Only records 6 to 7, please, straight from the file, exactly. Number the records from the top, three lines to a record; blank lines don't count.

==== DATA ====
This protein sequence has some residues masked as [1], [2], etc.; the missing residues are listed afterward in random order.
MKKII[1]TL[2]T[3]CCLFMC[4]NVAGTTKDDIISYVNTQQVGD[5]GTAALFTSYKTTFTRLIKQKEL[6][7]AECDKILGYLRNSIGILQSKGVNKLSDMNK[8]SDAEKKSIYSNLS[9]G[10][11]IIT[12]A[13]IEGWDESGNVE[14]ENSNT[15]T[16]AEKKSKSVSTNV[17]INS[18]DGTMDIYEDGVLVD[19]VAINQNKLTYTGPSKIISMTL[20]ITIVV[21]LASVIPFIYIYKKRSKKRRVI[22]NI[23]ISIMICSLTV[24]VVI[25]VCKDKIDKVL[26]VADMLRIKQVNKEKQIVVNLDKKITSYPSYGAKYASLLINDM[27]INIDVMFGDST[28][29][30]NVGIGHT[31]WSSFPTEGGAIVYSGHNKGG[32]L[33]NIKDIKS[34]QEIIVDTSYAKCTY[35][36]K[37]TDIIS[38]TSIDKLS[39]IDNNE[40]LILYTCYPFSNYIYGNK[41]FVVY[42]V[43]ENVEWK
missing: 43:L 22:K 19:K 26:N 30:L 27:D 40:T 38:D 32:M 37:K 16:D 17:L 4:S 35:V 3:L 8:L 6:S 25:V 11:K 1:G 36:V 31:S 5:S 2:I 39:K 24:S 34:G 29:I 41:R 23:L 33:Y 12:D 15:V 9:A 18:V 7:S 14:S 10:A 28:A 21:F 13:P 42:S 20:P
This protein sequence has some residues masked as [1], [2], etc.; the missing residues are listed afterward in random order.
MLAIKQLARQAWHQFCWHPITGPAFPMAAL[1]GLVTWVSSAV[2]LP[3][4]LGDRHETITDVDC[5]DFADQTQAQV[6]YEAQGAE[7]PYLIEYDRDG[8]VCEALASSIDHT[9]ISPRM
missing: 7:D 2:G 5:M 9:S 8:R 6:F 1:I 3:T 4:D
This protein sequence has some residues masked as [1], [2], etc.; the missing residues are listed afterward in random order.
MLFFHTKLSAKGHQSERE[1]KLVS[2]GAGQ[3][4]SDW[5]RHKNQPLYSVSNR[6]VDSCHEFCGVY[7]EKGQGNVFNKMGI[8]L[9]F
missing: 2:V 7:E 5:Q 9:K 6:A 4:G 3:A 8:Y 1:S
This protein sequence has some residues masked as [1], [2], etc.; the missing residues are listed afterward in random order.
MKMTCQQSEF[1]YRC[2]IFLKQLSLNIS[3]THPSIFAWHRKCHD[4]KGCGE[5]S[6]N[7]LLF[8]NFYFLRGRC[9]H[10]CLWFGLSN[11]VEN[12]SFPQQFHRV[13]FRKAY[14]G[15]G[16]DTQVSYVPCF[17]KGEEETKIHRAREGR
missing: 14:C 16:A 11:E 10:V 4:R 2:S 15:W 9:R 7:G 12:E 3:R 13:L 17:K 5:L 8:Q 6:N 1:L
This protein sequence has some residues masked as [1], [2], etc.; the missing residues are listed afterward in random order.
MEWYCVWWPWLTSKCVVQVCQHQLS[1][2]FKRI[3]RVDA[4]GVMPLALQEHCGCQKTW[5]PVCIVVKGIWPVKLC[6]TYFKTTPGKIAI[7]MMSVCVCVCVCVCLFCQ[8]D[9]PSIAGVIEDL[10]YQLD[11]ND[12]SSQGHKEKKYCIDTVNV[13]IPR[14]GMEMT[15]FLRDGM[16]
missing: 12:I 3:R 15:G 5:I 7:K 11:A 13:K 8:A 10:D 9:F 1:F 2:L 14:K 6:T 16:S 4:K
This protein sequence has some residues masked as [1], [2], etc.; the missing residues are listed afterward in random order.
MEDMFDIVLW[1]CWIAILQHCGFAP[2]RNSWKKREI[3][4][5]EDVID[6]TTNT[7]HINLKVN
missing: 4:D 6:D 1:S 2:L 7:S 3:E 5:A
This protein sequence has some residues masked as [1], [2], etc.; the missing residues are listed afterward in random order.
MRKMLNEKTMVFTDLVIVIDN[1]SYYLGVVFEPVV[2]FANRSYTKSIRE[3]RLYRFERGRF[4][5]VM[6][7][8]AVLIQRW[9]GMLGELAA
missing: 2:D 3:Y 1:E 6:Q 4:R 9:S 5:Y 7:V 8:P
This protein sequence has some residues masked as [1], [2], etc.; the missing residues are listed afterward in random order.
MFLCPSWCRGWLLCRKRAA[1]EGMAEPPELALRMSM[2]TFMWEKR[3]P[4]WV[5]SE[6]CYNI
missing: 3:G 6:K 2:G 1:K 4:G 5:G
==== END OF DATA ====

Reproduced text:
This protein sequence has some residues masked as [1], [2], etc.; the missing residues are listed afterward in random order.
MEDMFDIVLW[1]CWIAILQHCGFAP[2]RNSWKKREI[3][4][5]EDVID[6]TTNT[7]HINLKVN
missing: 4:D 6:D 1:S 2:L 7:S 3:E 5:A
This protein sequence has some residues masked as [1], [2], etc.; the missing residues are listed afterward in random order.
MRKMLNEKTMVFTDLVIVIDN[1]SYYLGVVFEPVV[2]FANRSYTKSIRE[3]RLYRFERGRF[4][5]VM[6][7][8]AVLIQRW[9]GMLGELAA
missing: 2:D 3:Y 1:E 6:Q 4:R 9:S 5:Y 7:V 8:P